Oil and Gas

Fifth Down and Goal to Go

Fifth Down and Goal to Go - June 9, 2019

State Representative David Perryman

For decades, the officials of the old Southwest Football Conference were considered the most biased in the game. The fact was if was nearly impossible for a gridiron team to escape stadiums in Houston, Dallas, Waco, Lubbock, Austin, Fort Worth or Fayetteville with a victory. But what has been referred to as one of the most egregious calls in the history of college football occurred during a Big 8 match on October 6, 1990 on Faurot Field in Columbia, Missouri, the home of the Missouri Tigers and while it decided the outcome of the game, the beneficiary of the call was not the home team.

Instead, the Colorado Buffaloes were allowed two running plays and two spiked passes before Buff backup quarterback Charles Johnson scored on what the officials thought was a “fourth and goal” play from inside the one yard line. In the aftermath of the 33-31 “win” Colorado went on to win the conference title and was recognized by the Associated Press as the 1990 National Champions.

Even though the error was apparently an honest mistake, Big 8 Commissioner Carl James suspended J.C. Louderback and his entire officiating crew indefinitely, The logic was simple, mistake or otherwise, the outcome of athletic contests in our society are far too important to allow those who apply the rules to arbitrarily determine the results.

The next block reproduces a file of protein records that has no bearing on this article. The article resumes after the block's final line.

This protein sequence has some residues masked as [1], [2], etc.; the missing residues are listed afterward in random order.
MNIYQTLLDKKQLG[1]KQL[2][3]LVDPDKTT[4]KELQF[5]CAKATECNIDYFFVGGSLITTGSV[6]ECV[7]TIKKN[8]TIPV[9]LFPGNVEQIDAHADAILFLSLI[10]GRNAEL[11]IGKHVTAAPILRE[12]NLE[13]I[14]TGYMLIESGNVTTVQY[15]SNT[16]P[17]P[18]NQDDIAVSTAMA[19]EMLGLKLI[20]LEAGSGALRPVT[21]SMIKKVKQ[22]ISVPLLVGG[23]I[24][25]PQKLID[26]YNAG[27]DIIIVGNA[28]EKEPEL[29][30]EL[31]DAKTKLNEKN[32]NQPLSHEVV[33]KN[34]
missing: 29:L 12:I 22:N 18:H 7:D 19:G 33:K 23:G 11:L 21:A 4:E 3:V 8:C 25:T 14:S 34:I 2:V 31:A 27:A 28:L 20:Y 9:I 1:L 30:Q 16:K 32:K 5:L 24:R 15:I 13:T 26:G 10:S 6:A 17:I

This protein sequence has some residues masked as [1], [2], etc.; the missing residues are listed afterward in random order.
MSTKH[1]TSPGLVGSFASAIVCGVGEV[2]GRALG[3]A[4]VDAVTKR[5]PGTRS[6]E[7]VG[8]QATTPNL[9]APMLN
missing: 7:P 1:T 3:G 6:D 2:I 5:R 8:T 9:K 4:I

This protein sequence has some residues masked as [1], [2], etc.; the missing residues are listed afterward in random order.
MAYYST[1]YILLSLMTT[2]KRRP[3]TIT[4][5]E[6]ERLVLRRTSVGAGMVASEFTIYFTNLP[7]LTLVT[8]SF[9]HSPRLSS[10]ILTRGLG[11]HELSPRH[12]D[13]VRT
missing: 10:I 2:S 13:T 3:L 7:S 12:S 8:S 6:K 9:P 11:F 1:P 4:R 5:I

Compare and contrast that to our judicial system. Judicial reform in the 1960’s has provided Oklahoma with an exceptionally fair system that has placed thousands of qualified and unbiased jurists on the bench all across our state. The process of selecting fair judges is important because of the real impact that judges make in the lives of people and families whose cases appear on their dockets.

Our system of government survives only when the legislative, executive and judicial branches are allowed to properly and independently execute their individual functions. The naturally resulting checks and balances allow government to stay in sync and provide the services and protections to which its citizens are entitled.

When a government falls out of sync or is pushed out of sync by politically motivated groups, its citizens suffer. Key to the judicial branch is the freedom to impose Orders of legal equity that will hold parties accountable for actions that harm others or society as a whole. Oklahomans must diligently guard against organized efforts that are calculated to impede the ability of judges to equitably address damages, injuries and overreach by those who seek to place themselves above the law and make them less accountable to others.